• the widespread use of Rubensohl-like methods in competitive auctions, including by a strong-club opener.

Moscito Byte (Moscito for GIB) was a project BY and I collaborated on at the request of Matt Ginsberg, the developer of GIB. It is an amalgam of our ideas with the (often-excruciating) detail required for programming a computer — the notes could not say simply that with a freak shape teller should find one with a similar structure (e.g. treat a 7510 as a 5431) then make an impossible bid. The version actually implemented in GIB drew heavily on this document.

The Way Forward was an innovative British symmetric variant from the mid-1990s that drew on then-popular British four-card major methods. Unusually, it featured different major-suit openings, each with a thought-provoking rationale. The symmetric structure was tweaked to separate out hands with voids. (Handling voids was a theme of the system: asker’s breaks when relaying showed voids with the aim of better handling a set of problem hands for relay systems.) I’m not convinced the price of doing so — pushing other shapes up one step — was worthwhile. Also intriguing were the honour-showing and honour-locating methods used. I think users would require considerable practice to make make best use of them, especially the multiple terminator puppets.

IMPrecision is a symmetric Precision variant developed by Sam Ieong and Adam Meyerson.  This is one of the best systems ever, in my opinion: excellent design decisions with significant improvements over standard methods in a number of areas.  As well, the system notes are clear and comprehensive, and set out the theoretical rationale for the key system choices.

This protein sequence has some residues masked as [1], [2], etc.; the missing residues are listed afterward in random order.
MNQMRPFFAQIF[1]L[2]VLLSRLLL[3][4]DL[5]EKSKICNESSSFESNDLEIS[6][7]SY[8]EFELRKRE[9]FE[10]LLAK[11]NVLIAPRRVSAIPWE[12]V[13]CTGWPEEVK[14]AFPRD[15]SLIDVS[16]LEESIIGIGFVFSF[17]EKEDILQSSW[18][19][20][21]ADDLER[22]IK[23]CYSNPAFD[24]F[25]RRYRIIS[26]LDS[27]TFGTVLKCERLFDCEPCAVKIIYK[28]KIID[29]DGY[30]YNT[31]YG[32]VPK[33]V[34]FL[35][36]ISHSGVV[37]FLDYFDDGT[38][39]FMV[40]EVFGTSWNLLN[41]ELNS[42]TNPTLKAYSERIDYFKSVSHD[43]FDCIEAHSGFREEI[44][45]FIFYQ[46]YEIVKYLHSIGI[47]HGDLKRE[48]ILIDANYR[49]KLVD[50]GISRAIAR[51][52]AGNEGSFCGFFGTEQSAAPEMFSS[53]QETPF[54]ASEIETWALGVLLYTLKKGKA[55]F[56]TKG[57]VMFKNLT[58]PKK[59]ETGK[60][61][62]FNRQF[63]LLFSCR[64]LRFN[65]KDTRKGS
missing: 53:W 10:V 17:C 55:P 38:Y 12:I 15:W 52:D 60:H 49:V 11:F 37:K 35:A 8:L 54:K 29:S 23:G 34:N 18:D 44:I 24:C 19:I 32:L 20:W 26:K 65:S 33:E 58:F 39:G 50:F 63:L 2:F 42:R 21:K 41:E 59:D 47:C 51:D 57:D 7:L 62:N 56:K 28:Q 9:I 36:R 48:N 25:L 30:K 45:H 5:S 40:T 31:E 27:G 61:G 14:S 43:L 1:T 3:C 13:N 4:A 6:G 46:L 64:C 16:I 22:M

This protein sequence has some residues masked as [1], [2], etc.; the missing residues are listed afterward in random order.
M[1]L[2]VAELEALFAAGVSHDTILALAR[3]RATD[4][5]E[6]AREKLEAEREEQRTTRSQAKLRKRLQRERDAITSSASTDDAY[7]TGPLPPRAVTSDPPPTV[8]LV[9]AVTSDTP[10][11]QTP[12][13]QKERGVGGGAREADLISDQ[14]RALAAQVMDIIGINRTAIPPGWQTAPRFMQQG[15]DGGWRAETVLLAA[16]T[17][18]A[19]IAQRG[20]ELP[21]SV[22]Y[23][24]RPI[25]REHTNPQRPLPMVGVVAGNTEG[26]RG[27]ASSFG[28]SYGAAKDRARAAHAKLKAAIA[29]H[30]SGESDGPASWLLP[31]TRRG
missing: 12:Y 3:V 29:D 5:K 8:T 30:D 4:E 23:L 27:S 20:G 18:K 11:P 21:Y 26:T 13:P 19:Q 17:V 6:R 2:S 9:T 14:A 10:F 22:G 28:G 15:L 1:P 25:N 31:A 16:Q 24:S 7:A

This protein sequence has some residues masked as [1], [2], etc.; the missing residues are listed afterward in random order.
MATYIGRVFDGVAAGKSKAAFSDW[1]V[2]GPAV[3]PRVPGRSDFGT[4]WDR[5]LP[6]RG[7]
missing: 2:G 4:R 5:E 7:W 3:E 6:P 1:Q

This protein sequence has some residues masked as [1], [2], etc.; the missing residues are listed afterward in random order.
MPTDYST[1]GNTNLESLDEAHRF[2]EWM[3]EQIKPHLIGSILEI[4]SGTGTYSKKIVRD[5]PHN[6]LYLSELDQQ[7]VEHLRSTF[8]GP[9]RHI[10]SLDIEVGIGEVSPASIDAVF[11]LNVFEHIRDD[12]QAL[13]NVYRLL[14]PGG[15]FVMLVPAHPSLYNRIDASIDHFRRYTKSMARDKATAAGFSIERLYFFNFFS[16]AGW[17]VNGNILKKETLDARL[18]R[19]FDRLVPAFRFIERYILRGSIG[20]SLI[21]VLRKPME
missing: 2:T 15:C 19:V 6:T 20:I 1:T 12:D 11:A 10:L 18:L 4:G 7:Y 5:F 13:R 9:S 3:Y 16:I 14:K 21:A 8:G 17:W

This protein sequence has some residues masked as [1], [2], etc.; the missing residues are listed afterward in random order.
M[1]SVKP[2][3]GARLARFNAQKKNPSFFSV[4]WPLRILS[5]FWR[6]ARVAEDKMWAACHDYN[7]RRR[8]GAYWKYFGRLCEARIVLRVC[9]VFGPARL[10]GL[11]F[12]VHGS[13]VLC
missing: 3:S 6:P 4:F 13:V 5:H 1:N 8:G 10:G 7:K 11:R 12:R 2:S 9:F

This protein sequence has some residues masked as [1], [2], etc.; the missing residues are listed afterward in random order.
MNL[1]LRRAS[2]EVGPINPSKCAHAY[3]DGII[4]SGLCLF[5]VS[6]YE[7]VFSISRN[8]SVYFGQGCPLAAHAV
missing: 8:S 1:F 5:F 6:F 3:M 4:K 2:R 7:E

The big idea is that most of the responses to a strong club should show semi-positive or minimum game-forcing hands.  These are the deals where competition is likely so responder should show something about shape before the opponents intervene.  This means that the 1♣ opener has available (and needs) a wide range of chain breaks, especially to cater for minimum-strength openings.

A consequence of this response structure is that the 1♦ response is either a weak hand (0-4) or a very strong responder (7+RP, where A=3 etc) or a balanced game force.  Mostly that works well, including in competition.  The downside is that when opener is balanced and responder has a strong shapely hand — the most frequent combination where slam is likely — no relays are possible.

Here are their old notes and my notes, based on what Adam and Sam have shared on Bridgebase Forums, of the changes to auctions after opening one of a major and to Parity Cue Bidding.

Is there a system design change that could address the problem of not relaying when opener is balanced and responder has a strong shapely hand?  The answer is “yes”.  I’m unable to make public the innovative solution a keen advocate of IMPrecision has developed to address this problem.  However, I can say that Brad Coles, my “I’m willing to try anything” partner, and I spent a number of months tinkering with and practising this variation.  Alas, our plans to play it in the principal national teams championship were derailed when my first kidney transplant failed, but our practice showed that the solution is an improvement at the cost of a substantial memory load.